Very soon the U.S. may cease to be a single country. On their territory will appear a mini-state with its own government, court, and currency. The construction has already begun. Orwellian dystopia comes true, but instead of Big Brother, it’s Big Tech.
Before 2020, the interference of IT companies in U.S. politics was infrequent, but already in the presidential race, it showed up in full force. Twitter marked Donald Trump’s posts as untrustworthy, and after he lost the election, it blocked the account altogether. The pages of the former president’s supporters were also deleted. It’s no secret that Twitter, Google, and Facebook are supported by Democrats.
But Big Tech has gone even further. A mini-state will appear in the United States (and in time, perhaps more than one). An independent country will be governed by a government separate from the White House.
A couple of years ago, Geoffrey Burns, investor and founder of Blockchain LLC, announced that his firm had purchased 67 thousand acres of land in Nevada. The plan is to roll out an “Innovation Park” there. The financial backbone will, of course, be blockchain. Banks, corporations, and governments, according to Burns’s idea, will not be needed. Everything must be based on trust and mathematical calculations.
The businessman promised to employ about 165 thousand people. All of them will be able to live on the territory of the mini-state. There will be their own neighborhoods, schools, stores, markets, and hospitals. However, implementation of the idea went very slowly. Only with the approach of 2021, the authorities of the State of Nevada have realized the lack of money in the budget because of the pandemic COVID-19, in fact, the basis of the economy has always been tourism, and this area was almost a year was in oblivion.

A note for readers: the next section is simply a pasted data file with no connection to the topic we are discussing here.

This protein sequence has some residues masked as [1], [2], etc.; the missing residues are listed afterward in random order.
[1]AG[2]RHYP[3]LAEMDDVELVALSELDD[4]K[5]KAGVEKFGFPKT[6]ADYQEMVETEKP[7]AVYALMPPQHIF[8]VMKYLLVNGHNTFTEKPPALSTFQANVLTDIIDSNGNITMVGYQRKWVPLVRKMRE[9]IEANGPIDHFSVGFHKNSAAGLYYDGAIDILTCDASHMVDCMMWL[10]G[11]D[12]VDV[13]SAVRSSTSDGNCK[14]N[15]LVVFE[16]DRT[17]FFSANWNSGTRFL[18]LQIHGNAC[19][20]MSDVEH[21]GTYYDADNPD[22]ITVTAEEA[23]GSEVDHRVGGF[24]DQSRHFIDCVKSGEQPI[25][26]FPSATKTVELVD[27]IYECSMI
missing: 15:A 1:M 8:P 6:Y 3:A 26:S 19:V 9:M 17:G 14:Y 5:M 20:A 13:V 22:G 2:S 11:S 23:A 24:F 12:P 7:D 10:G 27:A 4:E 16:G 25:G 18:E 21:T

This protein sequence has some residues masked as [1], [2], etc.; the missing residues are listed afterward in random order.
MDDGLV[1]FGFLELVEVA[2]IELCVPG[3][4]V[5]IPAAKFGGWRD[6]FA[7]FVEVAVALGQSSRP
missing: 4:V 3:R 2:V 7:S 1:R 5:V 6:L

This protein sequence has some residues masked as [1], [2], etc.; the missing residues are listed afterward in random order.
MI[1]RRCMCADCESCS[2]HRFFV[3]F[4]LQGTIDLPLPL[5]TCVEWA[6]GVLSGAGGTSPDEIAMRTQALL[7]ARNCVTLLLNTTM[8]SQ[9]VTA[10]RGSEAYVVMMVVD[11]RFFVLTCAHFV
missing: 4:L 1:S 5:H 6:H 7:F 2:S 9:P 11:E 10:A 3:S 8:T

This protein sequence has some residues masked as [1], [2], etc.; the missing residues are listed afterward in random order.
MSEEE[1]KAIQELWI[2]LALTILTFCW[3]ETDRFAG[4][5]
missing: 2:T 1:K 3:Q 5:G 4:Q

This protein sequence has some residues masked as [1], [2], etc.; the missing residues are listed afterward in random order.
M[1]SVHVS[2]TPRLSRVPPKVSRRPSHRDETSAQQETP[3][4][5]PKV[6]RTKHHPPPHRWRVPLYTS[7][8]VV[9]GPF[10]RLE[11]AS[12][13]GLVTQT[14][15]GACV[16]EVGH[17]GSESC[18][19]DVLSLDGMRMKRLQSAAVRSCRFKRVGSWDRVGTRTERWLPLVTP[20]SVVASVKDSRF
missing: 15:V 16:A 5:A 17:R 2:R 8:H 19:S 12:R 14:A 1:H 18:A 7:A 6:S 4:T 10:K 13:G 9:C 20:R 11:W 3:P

Governor Steven Sisolak of Nevada believes that the state economy will grow by allowing the IT giants to invest in the mini-states, in the innovative counties. Authorities have developed a document that spells out the conditions. Representatives of Big Tech should own at least 50 thousand acres of land, invest at least 250 million dollars at once, and at least one billion dollars in the next 10 years. Then the settlement will have its own judges, tax system, police and fire department.
Each innovation district would be run by three people. One would be chosen personally by the governor of Nevada and the other two by investor companies.
Instead of Big Brother, it would be Big Tech. But whether Burns’ dystopian idea will be realized is still unclear. Toronto, Canada, tried something similar but had huge problems with the confidential data of future residents of the super-tech district.
“Projects like this inspire people and make them believe that the bright technological future they saw in sci-fi Hollywood movies is coming to life before their eyes. In fact, the situation is much murkier: giant corporations are slowly but surely moving toward power. And judging by the methods taken by Big Tech to fight dissenters, the situation in ‘innovation zones’ will not be democratic at all,” the portal writes.